Monday, October 31, 2011

No treats

It's been a long time since I've had a piece of tack fight me like this browband.  I've spent two long weeks on it, and I'm still not happy with the results.
Honestly, my frustration level is such that I am ready to pack everything up and take a long, long, long break from tackmaking.  Unfortunately for me, I still have a couple paid orders to finish.  Once those are done, though, I'm done too.

(Unless of course I change my mind.)

Sunday, October 30, 2011

So darn busy!

I don't usually ride on weekends but I did today.
The rest of the day was spent spackling, priming and painting a bedroom plus pulling up the old carpet.  I am beyond tired so three sentences is all you get!

Saturday, October 29, 2011

Two seaters

One of the fun benefits of writing a tack blog is that I get a lot of emails entitled "Interesting saddle" or "Have you ever seen a saddle like this?"  Today's post was inspired by RiderWriter who sent a link to this Double Seated Teaching Saddle.  

Here's the official product description:  Specially designed and tested by Jo Cornell, this saddle is the answer in demonstrating young students how to quickly and effectively ride. This double seat teaching saddle is based on a cavalry-style seat that allows the student to sit comfortably and securely in front of the instructor. The pommel is higher keeping the child in position. It is a true double tree; the cantle touches the instructors pommel, forming two distinct, separate units. Two sets of stirrup bars allow each rider to have their own stirrups for stability. 
That is, in fact, the first double seated English saddle I've ever seen.  However, it was just a few months back that this similarly designed Western saddle came across my Facebook feed. It was on consignment at Brighton Feed & Saddlery, but they weren't calling it a "Teaching" saddle...       
Instead, it's a "Date" saddle!
Verna and Roger Allgeier
co-owners of Brighton Feed & Saddlery
I think it would be really fun to build a traditional scale two seater saddle.  It's totally impractical, of course, but wouldn't it be perfect for Anne Field's lovey-dovey cowpokes?
Keep sending the interesting saddle pictures, everyone!  They never fail to brighten my day, and who knows?  Maybe someday I'll actually get caught up on orders and make something "interesting" for myself.

Friday, October 28, 2011

Kim's BreyerWest report

BreyerWest 2011 was held October 21st and 22nd in conjunction with the Grand National Rodeo in San Francisco, California.  I did not attend, but prop-maker and mini performance shower extraordinaire Kim Haymond was kind enough to send along this report.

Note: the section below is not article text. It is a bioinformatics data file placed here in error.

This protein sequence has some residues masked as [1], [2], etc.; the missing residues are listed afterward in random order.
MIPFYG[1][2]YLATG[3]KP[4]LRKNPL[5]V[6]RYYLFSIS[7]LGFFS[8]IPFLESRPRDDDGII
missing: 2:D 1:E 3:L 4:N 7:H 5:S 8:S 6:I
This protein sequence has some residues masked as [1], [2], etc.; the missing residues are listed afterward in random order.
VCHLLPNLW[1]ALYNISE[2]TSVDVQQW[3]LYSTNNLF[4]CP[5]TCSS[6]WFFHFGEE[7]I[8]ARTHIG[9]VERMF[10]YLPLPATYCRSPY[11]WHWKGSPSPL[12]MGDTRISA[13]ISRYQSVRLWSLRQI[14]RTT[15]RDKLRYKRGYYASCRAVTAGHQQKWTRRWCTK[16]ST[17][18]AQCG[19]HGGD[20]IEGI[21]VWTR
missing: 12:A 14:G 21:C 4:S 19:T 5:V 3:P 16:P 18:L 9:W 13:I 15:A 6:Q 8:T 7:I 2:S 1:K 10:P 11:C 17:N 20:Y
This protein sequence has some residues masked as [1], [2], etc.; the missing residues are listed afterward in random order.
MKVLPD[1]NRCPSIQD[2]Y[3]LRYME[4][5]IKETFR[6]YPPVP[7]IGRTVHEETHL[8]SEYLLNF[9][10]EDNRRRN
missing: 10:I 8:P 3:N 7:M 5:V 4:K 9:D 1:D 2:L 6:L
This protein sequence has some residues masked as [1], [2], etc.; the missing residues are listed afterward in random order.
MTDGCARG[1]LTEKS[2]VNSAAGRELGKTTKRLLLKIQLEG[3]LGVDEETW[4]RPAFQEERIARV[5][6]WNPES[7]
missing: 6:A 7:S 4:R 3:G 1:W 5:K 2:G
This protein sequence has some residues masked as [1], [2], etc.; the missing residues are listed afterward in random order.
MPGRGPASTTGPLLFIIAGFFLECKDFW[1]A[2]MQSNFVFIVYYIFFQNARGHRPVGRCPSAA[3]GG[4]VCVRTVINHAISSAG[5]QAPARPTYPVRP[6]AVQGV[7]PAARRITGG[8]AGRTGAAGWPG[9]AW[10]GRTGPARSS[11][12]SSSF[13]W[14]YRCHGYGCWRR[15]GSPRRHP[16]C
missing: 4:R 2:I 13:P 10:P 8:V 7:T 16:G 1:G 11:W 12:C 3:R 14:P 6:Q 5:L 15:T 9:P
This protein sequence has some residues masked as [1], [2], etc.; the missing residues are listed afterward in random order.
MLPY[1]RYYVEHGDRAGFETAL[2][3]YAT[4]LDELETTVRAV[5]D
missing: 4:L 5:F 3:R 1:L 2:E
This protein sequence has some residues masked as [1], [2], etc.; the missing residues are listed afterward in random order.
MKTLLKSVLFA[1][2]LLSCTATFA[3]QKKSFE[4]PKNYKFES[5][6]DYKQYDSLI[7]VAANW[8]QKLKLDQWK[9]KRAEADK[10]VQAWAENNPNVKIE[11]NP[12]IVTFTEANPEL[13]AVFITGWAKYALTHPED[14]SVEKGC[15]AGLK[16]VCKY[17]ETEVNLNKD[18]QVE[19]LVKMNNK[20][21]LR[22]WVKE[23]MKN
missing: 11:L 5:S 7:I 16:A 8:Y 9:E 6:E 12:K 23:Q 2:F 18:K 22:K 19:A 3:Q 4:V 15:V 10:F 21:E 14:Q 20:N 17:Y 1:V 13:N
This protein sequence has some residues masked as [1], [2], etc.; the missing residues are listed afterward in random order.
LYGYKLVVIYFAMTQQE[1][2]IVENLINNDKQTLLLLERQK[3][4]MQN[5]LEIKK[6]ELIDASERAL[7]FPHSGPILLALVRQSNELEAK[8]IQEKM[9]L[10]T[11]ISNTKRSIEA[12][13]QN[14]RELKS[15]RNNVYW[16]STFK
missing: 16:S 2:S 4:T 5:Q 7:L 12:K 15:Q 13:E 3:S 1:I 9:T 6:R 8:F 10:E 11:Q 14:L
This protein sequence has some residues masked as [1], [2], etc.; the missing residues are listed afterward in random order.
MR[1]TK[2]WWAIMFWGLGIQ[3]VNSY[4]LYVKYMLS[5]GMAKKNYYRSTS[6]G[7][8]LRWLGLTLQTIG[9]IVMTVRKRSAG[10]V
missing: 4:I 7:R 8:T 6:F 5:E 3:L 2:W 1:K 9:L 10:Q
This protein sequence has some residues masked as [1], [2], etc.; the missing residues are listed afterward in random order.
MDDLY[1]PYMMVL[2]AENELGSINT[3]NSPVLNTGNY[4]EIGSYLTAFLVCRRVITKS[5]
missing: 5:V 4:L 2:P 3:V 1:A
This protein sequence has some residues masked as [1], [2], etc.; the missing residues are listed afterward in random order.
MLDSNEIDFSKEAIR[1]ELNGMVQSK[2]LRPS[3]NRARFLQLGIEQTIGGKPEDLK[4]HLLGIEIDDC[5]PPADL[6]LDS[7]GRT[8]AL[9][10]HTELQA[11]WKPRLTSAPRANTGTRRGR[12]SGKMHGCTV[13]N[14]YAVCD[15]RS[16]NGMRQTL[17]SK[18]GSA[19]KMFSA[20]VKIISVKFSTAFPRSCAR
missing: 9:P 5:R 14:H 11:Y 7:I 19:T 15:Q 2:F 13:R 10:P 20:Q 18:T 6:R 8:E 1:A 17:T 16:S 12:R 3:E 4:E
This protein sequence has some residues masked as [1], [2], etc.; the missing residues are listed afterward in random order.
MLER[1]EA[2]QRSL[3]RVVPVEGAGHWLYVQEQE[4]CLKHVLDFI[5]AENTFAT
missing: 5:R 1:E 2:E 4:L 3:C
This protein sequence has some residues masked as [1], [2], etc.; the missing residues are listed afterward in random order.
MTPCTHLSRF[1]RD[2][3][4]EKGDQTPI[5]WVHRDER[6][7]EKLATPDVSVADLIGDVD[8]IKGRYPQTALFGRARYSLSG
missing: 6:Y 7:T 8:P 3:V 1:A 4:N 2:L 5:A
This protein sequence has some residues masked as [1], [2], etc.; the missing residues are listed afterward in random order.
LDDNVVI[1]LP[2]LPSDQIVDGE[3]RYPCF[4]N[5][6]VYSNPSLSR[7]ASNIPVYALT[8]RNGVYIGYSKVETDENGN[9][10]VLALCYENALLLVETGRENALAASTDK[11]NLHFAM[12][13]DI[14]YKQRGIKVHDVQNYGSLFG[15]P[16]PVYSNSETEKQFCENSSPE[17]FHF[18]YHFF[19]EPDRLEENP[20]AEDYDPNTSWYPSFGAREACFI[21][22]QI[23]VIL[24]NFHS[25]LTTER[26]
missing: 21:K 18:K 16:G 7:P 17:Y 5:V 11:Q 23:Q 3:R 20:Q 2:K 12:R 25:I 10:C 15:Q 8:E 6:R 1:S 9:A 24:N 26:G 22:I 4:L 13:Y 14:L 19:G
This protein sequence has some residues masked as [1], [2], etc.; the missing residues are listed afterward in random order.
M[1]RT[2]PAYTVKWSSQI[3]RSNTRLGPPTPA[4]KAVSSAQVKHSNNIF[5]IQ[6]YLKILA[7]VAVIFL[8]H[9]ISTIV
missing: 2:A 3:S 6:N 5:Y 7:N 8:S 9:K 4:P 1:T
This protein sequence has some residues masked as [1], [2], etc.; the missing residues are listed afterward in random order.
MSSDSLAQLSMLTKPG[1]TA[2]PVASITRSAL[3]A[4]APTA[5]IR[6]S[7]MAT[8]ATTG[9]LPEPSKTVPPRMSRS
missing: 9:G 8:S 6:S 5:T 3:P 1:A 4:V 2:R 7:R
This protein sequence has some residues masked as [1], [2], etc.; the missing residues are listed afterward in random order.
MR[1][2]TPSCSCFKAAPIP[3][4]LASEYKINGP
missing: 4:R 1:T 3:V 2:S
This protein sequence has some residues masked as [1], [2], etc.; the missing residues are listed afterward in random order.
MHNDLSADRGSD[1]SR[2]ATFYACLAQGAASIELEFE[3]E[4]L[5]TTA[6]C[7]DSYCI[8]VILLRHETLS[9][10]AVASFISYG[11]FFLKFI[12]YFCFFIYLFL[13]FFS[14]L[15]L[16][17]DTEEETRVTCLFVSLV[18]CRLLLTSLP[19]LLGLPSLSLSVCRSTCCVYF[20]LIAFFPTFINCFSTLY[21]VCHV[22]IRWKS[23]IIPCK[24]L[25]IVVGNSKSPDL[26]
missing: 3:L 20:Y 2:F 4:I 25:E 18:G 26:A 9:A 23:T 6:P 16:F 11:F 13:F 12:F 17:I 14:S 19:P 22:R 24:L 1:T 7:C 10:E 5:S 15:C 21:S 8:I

I showed one of the harnesses in a marathon driving entry, with harness by you, horse customized and painted by Tiffany Purdy, cart by Bill Duncan, and diorama and driver/groom by me and was awarded first place! 
I showed one of the harnesses in a marathon driving entry, with harness by you, horse customized and painted by Tiffany Purdy, cart by Bill Duncan, and diorama and driver/groom by me and was awarded first place! 
The classic scale pony and harness came back a few classes later (after a tack change for a different class and re-harnessing) to do a street parade entry, where it won a first place and went on to Reserve Champ of the Other Performance division!  I know I've said it before, but I continue to be amazed at these harnesses, they are so detailed and realistic but also easy to use and adjust, they are just perfect.
Thanks so much, Kim.  I always love your show reports but I have to disagree with you about those little harnesses.  They are not easy to put on, at least not for those of us accustomed to the "big" scales!

Thursday, October 27, 2011

Halloween horse costumes circa 1985

On this date in 1985, I spent my day working at a Halloween themed schooling show at Eaton Canyon Riding Club in Pasadena, California.  I was sixteen years old and "employed" as a working student for Roxanne Tallman Training Stables which was based at ECRC.  On most days my duties included feeding, blanketing, lunging and teaching beginner lessons.  At the  show, I held horses, set jumps and helped the younger students get ready for the ring.  In this  picture I'm adjusting Breanna's stirrups.  It's hard to be certain from this angle, but I think the horse is Brandy.
The two riders in this photo were twin sisters and some of Roxanne's most accomplished students.
Amy's horse was named Coming Home, but around the barn he was known simply as Red.  This pair had a lot of success in the 12-14 Junior Hunter classes on the Los Angeles Horse Show Association's B Circuit.
Beth's horse Splash was just as fancy.  You can't tell from this picture, but he was a minimally marked Appaloosa.